Greensburg Daily News
On May 3, students of Greensburg Community High School Teacher John Pratt will step 45 years back into national and local history with a public re-enactment of Robert F. Kennedy’s 1968 visit to Greensburg.
Pratt welcomed anyone with an interest in local and national history to attend.
The day will start at 12:55 p.m., with a re-enactment of Kennedy’s arrival into town. Student re-enactor Riley Burkert will ride in the same convertible that carried the famed politician into town that Friday afternoon in 1968.
After singing of the “Star Spangled Banner” by Kaylie Wood and introductions by Pratt, Jan Herkel, who was a Bobby Kennedy volunteer at Marion College in 1968, will address the audience.
On April 4, 1968, Pratt explained, Herkel and a group of her peers were “witness to Bobby Kennedy’s impromptu eulogy of Martin Luther King.”
“It was one of the most memorable speeches of all time,” Pratt said.
At 1:30 p.m., Burkert will again step into the role of Robert F. Kennedy, this time delivering a speech that’s as “close to the original” Kennedy gave on the Courthouse lawn that day. The text of the speech, Pratt explained, has been taken from newspaper accounts, as well as from speeches located at the JFK Library.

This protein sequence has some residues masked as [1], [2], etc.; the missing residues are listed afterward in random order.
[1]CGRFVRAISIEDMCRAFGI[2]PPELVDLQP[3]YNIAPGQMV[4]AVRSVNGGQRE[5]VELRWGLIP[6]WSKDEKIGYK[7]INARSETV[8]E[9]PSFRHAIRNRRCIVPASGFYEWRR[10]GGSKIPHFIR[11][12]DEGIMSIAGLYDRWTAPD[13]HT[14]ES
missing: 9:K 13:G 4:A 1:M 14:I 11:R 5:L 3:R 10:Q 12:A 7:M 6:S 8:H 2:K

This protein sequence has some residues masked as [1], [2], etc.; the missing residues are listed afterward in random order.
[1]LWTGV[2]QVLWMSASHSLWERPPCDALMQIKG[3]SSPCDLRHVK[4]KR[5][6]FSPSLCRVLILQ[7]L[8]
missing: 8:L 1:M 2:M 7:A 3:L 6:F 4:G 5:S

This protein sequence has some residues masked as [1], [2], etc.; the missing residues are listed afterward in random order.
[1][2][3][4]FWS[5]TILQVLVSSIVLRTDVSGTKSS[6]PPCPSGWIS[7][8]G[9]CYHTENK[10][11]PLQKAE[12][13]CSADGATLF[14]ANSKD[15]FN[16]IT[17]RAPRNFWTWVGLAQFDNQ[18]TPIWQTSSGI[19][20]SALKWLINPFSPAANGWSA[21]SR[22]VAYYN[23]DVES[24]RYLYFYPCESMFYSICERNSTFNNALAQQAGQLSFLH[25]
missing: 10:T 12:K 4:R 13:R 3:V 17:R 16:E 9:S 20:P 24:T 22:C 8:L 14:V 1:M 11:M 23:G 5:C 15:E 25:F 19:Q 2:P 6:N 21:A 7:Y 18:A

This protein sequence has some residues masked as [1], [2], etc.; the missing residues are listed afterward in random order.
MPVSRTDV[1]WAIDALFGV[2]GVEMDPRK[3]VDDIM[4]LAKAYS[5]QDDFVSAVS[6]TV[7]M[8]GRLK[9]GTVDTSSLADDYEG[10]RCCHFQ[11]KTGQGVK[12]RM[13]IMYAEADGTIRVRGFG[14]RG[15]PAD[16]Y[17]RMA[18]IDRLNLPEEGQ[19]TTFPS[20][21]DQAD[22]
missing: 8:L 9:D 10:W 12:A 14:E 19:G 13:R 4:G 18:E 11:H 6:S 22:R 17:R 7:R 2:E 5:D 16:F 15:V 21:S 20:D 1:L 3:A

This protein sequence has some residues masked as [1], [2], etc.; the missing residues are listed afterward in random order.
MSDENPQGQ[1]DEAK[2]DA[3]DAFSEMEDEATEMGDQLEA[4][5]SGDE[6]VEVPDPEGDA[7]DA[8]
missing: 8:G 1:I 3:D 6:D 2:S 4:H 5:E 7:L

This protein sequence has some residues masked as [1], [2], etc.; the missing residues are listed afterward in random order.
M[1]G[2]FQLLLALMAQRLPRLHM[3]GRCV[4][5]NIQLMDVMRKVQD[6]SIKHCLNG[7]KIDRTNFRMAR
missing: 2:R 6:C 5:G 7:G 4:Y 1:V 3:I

Stephen Shaffer, a 1974 GCHS graduate and a lifelong public servant of both the US House of Representatives and the US Department of the Interior, will round out the afternoon with an address from the Washington D.C. at 1:45 p.m.
Pratt described Shaffer’s account of May 3, 1968 as “fascinating.”
“It was a day that changed his life,” the veteran teacher said, “and led to a lifetime of public service.”
Kennedy’s 1968 swing through Greensburg was part of his larger campaign for president in 1968. His candidacy, of course, would be ended June 5, 1968, by an assassin’s bullet at The Ambassador Hotel in Los Angeles,
The visit itself, while little more than a historical footnote, allows Pratt to relate national history to his students on an immediate, local level afforded by few other local happenings.
In addition to their work on the re-enactments, Pratt and his students have also spent the last several months “tracking down anyone who was there” for Kennedy’s Greensburg appearance.
“We’ve located and interviewed a total of eight people,” Pratt explained. “Those interviews have gone exceptionally well. It was tougher than we anticipated because of scheduling conflicts.”
Pratt and his students captured those interviews on video and are currently editing them into a 60-minute documentary film. If all goes well, the finished product will debut after Memorial Day on GTV, GCHS’s student-run TV station.
For more information on the May 3 re-enactment of Robert F. Kennedy’s 1968 visit and speech in Greensburg, contact John Pratt at 663-7176 x1222 or at firstname.lastname@example.org.
Contact: Rob Cox at 812-663-3111 x7011